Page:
locked
82% cpu usage on this function RRS feed

  • Question

  • User1080785583 posted

    ExecuteAction(() => result = func(), attemps, application, rethrowException);

    What does this even mean?

    Wednesday, April 22, 2015 12:25 PM

All replies

  • User753101303 posted

    Hi,

    Some more context could help. See to which class this method belongs (you could also use "view definition") and check the documentation for this class.

    It seems basically to try some code and try again few times if it fails...

    Edit: a search on both "ExecuteAction" and  "attemps" words, gave me https://msdn.microsoft.com/en-us/library/hh675296.aspx that looks similar but it would be easier to know the class name.

    Wednesday, April 22, 2015 12:48 PM
  • User1080785583 posted
    protected T Execute<T>(Func<T> func, ExceptionApplications application) where T : class
    		{
    			return Execute(func, 1, application, true);
    		}
    
    		protected T Execute<T>(Func<T> func, ExceptionApplications application, bool rethrowException) where T : class
    		{
    			return Execute(func, 1, application, rethrowException);
    		}
    
    		protected T Execute<T>(Func<T> func, int attemps, ExceptionApplications application, bool rethrowException) where T : class
    		{
    			T result = null;
                //ExecuteAction(func,attemps,application,rethrowException);
                //var myType = (Action)func<Action>(typeof(Action), "foo");
    		    //var funck = func.Invoke();
    			ExecuteAction(() => result = func(), attemps, application, rethrowException);
                //return funck;
    			return result;
    		}

    for some reason it looks like the developers who wrote this were trying to use generics too much. im curious how i can simplify this.

    Wednesday, April 22, 2015 1:25 PM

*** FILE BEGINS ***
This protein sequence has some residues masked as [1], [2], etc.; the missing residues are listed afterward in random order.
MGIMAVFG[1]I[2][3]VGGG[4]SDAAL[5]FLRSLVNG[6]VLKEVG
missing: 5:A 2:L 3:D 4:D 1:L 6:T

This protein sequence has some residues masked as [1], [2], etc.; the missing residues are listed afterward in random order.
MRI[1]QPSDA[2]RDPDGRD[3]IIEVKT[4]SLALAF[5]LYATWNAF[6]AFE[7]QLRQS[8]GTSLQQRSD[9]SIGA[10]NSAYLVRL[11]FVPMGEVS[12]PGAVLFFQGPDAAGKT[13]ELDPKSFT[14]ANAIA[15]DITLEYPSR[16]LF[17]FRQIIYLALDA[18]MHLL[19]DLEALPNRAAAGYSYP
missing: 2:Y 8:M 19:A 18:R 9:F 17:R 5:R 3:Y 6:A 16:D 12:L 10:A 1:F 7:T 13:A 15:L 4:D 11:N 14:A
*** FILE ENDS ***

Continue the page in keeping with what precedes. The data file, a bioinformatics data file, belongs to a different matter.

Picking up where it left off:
• User-1910946339 posted

    At first glance this looks like an infinite loop to me (maybe a stackoverflow might stop it running forever Smile ).  Have you used the debugger to single step through the code?

    Wednesday, April 22, 2015 9:03 PM
  • User753101303 posted

    And it is used  for which kind of operations? Is this used directly from the application code or does it support some other retry layer? If related to something particular a specialized forum might be better (could it be what is used for Azure retries?)

    Thursday, April 23, 2015 3:55 AM
  • User1080785583 posted

    It is used for all data access operations. Example call is as follows:

    ClientService<ILoanSync>.UseFunc(
    item => item.Save(Guid.Parse("gnarlyGuid")));

    which calls this method...

    public static TResult UseFunc<TResult>(Func<T, TResult> codeBlock)
    {
    return UseFunc(codeBlock, TimeSpan.Zero);
    }

    which calls this method...

    public static TResult UseFunc<TResult>(Func<T, TResult> codeBlock, TimeSpan operationTimeout)
    {
    return Instance.UseFuncInstance(codeBlock, operationTimeout, 3);
    }

    which calls this method...

     private TResult UseFuncInstance<TResult>(Func<T, TResult> codeBlock, TimeSpan operationTimeout, int attempts)
            {
                IClientChannel proxy = null;
                bool success = false;
                
                TResult result = default(TResult); 
                    //channelFactoryLock.EnterReadLock();     // it's enough to have only ReadLock, because it will provide multiple reading access, and ChannelFactory creation goes through Interlocked.CompareExchange
                    proxy = (IClientChannel) ChannelFactory.CreateChannel();
                    proxy.Open();
                    
                        result = codeBlock((T) proxy);                     
                        proxy.Close(); 
                        success = true;
                    } 
    
                return result;
            }

    then expensive here - codeBlock((T) proxy ),

    Thursday, April 23, 2015 2:08 PM